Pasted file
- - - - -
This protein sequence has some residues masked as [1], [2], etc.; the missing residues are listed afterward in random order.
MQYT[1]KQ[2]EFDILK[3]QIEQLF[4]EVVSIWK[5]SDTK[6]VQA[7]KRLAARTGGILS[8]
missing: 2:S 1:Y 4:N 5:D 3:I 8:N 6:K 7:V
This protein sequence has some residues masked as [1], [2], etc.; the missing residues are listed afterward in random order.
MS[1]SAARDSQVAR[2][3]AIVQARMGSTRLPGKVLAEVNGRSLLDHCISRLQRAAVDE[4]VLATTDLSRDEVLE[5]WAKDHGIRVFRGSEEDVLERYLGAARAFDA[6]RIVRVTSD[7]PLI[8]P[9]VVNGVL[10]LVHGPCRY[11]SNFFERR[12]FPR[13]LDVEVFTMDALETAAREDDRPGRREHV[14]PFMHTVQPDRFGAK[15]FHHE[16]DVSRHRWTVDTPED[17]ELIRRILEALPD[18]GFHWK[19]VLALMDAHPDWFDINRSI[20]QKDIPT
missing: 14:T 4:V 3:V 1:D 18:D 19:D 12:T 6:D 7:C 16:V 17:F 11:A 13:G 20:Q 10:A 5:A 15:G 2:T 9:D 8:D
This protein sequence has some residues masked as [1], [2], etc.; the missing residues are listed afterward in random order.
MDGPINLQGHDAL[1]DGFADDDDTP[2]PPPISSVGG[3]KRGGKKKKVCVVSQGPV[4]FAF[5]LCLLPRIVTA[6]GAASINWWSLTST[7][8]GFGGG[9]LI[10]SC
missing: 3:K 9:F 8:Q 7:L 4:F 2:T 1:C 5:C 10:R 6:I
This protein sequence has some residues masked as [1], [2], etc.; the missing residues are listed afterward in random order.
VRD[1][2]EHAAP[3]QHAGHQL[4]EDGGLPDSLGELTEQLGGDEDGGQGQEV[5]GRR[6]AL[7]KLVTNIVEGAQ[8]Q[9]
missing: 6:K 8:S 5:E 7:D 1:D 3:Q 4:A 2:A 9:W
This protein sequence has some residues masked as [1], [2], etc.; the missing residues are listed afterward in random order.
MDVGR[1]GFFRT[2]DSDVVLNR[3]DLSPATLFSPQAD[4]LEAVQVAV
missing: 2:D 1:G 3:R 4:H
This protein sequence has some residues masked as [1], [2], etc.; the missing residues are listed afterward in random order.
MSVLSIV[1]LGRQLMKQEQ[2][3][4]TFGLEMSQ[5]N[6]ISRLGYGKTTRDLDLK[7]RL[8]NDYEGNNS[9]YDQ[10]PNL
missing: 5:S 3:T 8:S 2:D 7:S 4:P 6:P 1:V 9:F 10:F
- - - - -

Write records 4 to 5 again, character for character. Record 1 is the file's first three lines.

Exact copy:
This protein sequence has some residues masked as [1], [2], etc.; the missing residues are listed afterward in random order.
VRD[1][2]EHAAP[3]QHAGHQL[4]EDGGLPDSLGELTEQLGGDEDGGQGQEV[5]GRR[6]AL[7]KLVTNIVEGAQ[8]Q[9]
missing: 6:K 8:S 5:E 7:D 1:D 3:Q 4:A 2:A 9:W
This protein sequence has some residues masked as [1], [2], etc.; the missing residues are listed afterward in random order.
MDVGR[1]GFFRT[2]DSDVVLNR[3]DLSPATLFSPQAD[4]LEAVQVAV
missing: 2:D 1:G 3:R 4:H